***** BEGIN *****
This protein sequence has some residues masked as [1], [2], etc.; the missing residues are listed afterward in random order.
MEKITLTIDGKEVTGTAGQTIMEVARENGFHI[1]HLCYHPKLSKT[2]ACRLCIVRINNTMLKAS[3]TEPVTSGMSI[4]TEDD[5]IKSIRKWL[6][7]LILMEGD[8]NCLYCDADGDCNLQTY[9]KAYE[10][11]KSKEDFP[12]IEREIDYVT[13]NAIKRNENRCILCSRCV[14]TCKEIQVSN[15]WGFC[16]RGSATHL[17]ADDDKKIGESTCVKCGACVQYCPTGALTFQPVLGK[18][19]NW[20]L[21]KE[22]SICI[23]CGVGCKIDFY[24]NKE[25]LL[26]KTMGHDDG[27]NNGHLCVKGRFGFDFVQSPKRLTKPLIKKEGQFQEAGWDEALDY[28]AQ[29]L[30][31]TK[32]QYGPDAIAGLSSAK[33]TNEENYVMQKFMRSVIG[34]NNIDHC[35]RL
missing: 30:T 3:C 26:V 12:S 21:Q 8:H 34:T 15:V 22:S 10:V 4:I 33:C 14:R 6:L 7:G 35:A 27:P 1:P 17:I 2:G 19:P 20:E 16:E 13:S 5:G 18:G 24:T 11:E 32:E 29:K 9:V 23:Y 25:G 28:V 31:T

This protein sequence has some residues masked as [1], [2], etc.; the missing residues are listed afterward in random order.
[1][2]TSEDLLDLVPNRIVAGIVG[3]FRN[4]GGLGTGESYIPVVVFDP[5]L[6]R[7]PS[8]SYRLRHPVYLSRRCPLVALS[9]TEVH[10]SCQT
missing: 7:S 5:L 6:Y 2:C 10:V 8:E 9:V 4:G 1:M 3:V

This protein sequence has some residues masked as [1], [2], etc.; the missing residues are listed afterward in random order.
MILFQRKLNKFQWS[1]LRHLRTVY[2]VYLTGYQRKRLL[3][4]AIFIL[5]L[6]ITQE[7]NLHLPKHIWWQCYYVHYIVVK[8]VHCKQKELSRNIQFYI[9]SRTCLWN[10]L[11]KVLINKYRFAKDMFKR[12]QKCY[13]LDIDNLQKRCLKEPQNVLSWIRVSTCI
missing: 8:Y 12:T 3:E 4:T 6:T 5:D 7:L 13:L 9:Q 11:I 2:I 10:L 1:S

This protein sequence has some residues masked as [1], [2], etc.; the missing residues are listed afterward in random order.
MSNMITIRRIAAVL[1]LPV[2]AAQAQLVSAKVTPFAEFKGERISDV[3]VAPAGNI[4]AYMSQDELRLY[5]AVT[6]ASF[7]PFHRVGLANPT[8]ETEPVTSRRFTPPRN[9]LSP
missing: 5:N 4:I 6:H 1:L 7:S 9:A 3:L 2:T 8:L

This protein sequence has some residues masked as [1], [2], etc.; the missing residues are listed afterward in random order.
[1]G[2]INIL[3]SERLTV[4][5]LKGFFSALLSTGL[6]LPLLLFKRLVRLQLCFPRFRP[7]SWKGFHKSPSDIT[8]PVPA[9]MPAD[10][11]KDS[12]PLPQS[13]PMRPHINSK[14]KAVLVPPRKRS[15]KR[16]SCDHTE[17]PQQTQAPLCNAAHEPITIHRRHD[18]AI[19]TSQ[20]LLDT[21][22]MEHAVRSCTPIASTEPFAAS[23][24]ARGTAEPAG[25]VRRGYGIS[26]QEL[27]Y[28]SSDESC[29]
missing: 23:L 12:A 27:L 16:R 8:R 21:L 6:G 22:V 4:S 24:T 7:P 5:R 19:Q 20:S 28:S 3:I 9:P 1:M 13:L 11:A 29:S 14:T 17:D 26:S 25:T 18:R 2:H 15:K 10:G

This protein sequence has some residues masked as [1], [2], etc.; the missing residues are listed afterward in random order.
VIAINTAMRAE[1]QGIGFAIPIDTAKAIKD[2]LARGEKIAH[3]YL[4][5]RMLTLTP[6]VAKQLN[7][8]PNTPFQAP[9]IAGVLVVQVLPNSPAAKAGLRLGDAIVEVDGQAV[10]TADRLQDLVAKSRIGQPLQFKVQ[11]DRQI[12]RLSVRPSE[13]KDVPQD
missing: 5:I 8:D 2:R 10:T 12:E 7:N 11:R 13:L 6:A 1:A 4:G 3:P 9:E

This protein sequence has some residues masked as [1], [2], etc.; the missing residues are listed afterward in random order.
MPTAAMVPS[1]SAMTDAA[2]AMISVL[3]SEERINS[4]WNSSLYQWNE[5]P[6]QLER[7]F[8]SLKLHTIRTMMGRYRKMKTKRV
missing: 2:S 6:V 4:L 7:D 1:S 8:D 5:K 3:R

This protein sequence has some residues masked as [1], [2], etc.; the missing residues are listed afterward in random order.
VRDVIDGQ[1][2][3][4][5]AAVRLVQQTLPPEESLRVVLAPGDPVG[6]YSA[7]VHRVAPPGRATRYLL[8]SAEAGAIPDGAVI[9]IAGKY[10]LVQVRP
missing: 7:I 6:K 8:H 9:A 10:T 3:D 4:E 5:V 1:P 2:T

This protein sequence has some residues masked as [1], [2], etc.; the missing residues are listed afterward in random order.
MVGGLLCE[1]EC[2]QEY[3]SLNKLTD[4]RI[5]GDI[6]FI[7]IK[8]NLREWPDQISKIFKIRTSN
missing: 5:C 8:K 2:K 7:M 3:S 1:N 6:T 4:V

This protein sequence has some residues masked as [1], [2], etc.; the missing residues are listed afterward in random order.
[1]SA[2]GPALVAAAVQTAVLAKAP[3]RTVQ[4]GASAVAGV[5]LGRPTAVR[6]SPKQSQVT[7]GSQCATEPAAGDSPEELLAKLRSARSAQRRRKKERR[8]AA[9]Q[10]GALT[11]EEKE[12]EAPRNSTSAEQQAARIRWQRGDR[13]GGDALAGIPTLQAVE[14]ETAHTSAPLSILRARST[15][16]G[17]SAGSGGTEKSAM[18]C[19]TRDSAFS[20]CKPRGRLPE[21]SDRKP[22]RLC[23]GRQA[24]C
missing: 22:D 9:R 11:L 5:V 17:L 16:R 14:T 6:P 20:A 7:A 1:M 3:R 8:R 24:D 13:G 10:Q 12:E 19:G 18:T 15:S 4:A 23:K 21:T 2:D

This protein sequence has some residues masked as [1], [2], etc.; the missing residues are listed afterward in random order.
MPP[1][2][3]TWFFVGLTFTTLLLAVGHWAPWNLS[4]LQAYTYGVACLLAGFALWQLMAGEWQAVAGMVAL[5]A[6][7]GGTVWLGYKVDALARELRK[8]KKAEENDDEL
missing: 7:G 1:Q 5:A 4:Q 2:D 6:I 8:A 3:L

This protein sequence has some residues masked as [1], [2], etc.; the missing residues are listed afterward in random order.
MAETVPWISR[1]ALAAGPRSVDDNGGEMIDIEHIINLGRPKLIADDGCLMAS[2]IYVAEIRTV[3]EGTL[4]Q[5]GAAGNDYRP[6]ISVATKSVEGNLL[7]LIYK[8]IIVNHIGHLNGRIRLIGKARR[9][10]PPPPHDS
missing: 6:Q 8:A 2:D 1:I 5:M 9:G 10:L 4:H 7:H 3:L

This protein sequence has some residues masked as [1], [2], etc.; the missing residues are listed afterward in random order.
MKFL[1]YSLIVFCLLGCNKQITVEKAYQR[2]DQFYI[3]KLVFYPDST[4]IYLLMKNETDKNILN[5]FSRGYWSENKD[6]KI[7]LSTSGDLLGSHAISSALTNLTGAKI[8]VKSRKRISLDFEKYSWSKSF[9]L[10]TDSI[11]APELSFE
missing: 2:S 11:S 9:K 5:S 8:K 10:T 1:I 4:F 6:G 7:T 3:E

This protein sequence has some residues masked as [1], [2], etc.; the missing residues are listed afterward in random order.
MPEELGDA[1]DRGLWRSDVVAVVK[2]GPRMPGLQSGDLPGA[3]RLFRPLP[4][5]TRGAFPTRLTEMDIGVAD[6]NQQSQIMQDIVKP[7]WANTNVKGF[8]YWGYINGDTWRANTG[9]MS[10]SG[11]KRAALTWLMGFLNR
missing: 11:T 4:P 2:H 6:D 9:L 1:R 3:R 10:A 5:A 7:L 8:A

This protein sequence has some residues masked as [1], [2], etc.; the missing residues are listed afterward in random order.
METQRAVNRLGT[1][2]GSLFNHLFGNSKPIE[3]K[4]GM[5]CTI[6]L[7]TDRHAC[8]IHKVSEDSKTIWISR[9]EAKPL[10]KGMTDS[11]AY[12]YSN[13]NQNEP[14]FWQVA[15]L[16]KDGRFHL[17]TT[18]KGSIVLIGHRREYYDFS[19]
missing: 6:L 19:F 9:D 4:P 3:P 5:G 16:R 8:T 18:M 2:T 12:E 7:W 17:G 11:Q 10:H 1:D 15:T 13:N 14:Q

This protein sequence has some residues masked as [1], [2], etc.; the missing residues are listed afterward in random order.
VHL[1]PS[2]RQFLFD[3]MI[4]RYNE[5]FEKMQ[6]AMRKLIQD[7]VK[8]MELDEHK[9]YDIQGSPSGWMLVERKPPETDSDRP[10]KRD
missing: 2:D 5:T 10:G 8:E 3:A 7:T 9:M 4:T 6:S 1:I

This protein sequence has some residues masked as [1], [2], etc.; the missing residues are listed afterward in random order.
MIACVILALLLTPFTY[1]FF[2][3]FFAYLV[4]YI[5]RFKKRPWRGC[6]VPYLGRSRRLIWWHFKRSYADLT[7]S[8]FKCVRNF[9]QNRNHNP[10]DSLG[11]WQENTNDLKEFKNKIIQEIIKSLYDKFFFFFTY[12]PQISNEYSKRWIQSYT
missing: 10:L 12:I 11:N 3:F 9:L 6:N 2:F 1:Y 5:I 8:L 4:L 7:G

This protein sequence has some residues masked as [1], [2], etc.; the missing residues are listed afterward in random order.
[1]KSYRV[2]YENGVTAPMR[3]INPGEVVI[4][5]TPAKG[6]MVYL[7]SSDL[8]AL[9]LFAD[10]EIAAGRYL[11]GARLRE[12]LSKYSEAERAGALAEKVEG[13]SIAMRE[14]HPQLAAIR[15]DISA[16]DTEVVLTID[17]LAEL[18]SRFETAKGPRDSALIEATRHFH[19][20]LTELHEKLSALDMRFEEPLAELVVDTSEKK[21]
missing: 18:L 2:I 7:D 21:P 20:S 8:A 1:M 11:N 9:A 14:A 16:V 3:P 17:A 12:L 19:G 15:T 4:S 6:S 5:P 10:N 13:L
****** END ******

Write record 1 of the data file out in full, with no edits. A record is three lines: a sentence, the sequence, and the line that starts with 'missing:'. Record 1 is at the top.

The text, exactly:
This protein sequence has some residues masked as [1], [2], etc.; the missing residues are listed afterward in random order.
MEKITLTIDGKEVTGTAGQTIMEVARENGFHI[1]HLCYHPKLSKT[2]ACRLCIVRINNTMLKAS[3]TEPVTSGMSI[4]TEDD[5]IKSIRKWL[6][7]LILMEGD[8]NCLYCDADGDCNLQTY[9]KAYE[10][11]KSKEDFP[12]IEREIDYVT[13]NAIKRNENRCILCSRCV[14]TCKEIQVSN[15]WGFC[16]RGSATHL[17]ADDDKKIGESTCVKCGACVQYCPTGALTFQPVLGK[18][19]NW[20]L[21]KE[22]SICI[23]CGVGCKIDFY[24]NKE[25]LL[26]KTMGHDDG[27]NNGHLCVKGRFGFDFVQSPKRLTKPLIKKEGQFQEAGWDEALDY[28]AQ[29]L[30][31]TK[32]QYGPDAIAGLSSAK[33]TNEENYVMQKFMRSVIG[34]NNIDHC[35]RL
missing: 30:T 3:C 26:V 12:S 21:Q 8:H 34:T 15:V 22:S 10:V 4:I 33:C 14:R 6:L 7:G 35:A 27:P 1:P 17:I 2:G 19:P 20:E 16:E 13:S 5:G 18:G 24:T 11:E 32:E 29:K 9:V 23:Y 25:G 28:V 31:T